New Zealand was lucky to be discovered/colonised/settled so late in the great cycle of European expansion.
By 1893 ... the British nation's conscience was pricked at a time when its humanitarian impulse, focusing especially on the abolition of slavery in the West Indies and attempts to suppress it elsewhere, had reached it apogee ... Nothing but annexation, apparently, could protect natives from whites and vice versa. In the event, however, it proved almost impossible to reconcile the interests of the races.
Brendon 2008 Decline and Fall of the British Empire p.85
In Brendon's view the Treaty of Waitangi was an attempt to head off the massacre of the Maori population, as had occurred in other settlements either by direct annihilation, marginalisation, disease and/or dispossession (see here for my pages on the early European impact on South Africa)
The New Zealand Company under the leadership Edward Gibbon Wakefield was determined to settle New Zealand and despite the anti-colonial sentiment of the times social unrest amongst the poor in Britain in the 1840s made the prospect of an outlet for the 'landless man' (let alone the aristocratic and well-to-do adventurer) in fecund, salubrious New Zealand attractive.
In essence, the conflict lay between a rapacious private-sector settlement of New Zealand and a paternalistic state-led one, buoyed up by the work of Christian missionaries, that would order the settlement, guard against its worst excesses and in the process afford some 'protection' to the 'heathen natives' (who were nevertheless deemed to have souls worth saving for Christ).
Fearful of British annexation the New Zealand Company began to buy up huge tracts of New Zealand from its Maori 'owners'. In 1839 Wakefield's brother, William, acquired 20 million acres 'for goods worth rather less than £9,000 including twelve shaving brushes and sixty red nightcaps' (Brendan p. 90).
The Maori relationship to the land could not have differed more from that of 19th century Britain's of ownership, possession, exclusive individual rights and hereditary succession.
For the Maori the relationship with the land was a sacred duty and an obligation of stewardship that was collective although also hierarchical and invested in the powers of tribal chieftains.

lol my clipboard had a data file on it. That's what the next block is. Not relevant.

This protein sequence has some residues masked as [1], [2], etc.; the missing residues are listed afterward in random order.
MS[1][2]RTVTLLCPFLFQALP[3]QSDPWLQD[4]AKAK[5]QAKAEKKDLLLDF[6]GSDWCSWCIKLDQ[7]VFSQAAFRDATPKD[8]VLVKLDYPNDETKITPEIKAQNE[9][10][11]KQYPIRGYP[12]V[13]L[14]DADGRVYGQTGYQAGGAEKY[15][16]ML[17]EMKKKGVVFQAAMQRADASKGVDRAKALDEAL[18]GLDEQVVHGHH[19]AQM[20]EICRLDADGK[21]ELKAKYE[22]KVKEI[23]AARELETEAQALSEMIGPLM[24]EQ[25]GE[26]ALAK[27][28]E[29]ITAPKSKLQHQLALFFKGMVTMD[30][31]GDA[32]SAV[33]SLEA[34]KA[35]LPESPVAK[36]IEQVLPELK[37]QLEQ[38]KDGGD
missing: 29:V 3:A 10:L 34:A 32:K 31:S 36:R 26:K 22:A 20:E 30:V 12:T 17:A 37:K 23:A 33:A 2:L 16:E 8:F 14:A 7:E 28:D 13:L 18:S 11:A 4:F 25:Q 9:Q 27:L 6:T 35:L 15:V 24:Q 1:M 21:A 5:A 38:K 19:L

The Treaty of Waitangi, secured under the blunt Governorship of Colonial Office-appointed Captain William Hobson, attempted to head off at the pass the colonising rhetoric and practices of the New Zealand Company and the depredations of sealers, whalers and latterly loggers and prospectors.
Signed by some five hundred chiefs it effectively 'appropriated New Zealand for the [British] Crown , [although] no compact in colonial history was more ambiguous.' (Brendan 2008 p.90).
Inspired by 'benevolent British humanitarianism' the Treaty was to become 'the most contentious and problematic ingredient in New Zealand's national life' (King History of New Zealand p.156-7).
In the Treaty the British offered the protection of sovereignty, civilisation and the safeguarding of Maori land rights. While the 'Maoris thought they were getting access to a white cornucopia while granting a vague overlordship' (Brendan p.90).
The two principles that lay at the heart of the imprecise legal language of Waitangi were white rule (first from London and then Auckland) and the protection of the natives.
These soon became impossible, as elsewhere, to reconcile.
Despite the genuinely good intentions of anti-slavery officials in Colonial Office the vision of a Maori land people by Europeans quickly shifted to that of a European land where Maoris were protected.
The Governor was given the instructions but not the tools and resources to do the job properly. In the end the Treaty (and its afterthought and inadequate Maori translation) were cobbled together in four days by Hobson, his secretary and a couple of missionary translators (King p.157-8).
The most contentious article in the Treaty (the second) concerned land rights. The British Queen guaranteed to Maori chiefs and their families, 'the full exclusive and undisturbed possession of their Lands, Estates, Forests, Fisheries and other properties.'
And yet at the same time the clause gave to the Crown and her representatives the exclusive right to the sale of land in New Zealand.
After two days of discussion 49 Maori chiefs signed the Treaty in the Bay of Islands, site of one of the early whaling townships, in the north of the North Island. More chieftains were to sign as the Treaty was taken around New Zealand but before this process was complete Hobson declared on 21 May 1840 British sovereignty over the whole country. Initially a dependency of New South Wales the colony received a year later its own charter making it directly ruled from London (King p.164).
So here it was, a badly drafted Treaty, poorly translated, and then generously interpreted for the Maori chiefs by missionaries who emphasised the positives - it was an 'act of love from Queen Victoria' (King) - and fudged the negatives.
One hundred and thirty five years later the government appointed Waitangi Tribunal set out to make sense of the Treaty in its different English and Maori versions. This was done to determine the real and original animating 'sense and spirit' of the Treaty and to use this to inform a much-belated and partial restitution to the indigenous people of New Zealand who in 1840 were soon to be dispossessed and marginalised, but not defeated.
Initially designed to address grievances from the point of its inception in 1975 the Tribunal gained real traction when in 1985 its powers were made retrospective to 1840.
At this point,
It became the major focus of Maori resource claims against the Crown and the source of major settlements that would reinvigorate tribal activity over large parts of the country.
King 2003 History of New Zealand p. 487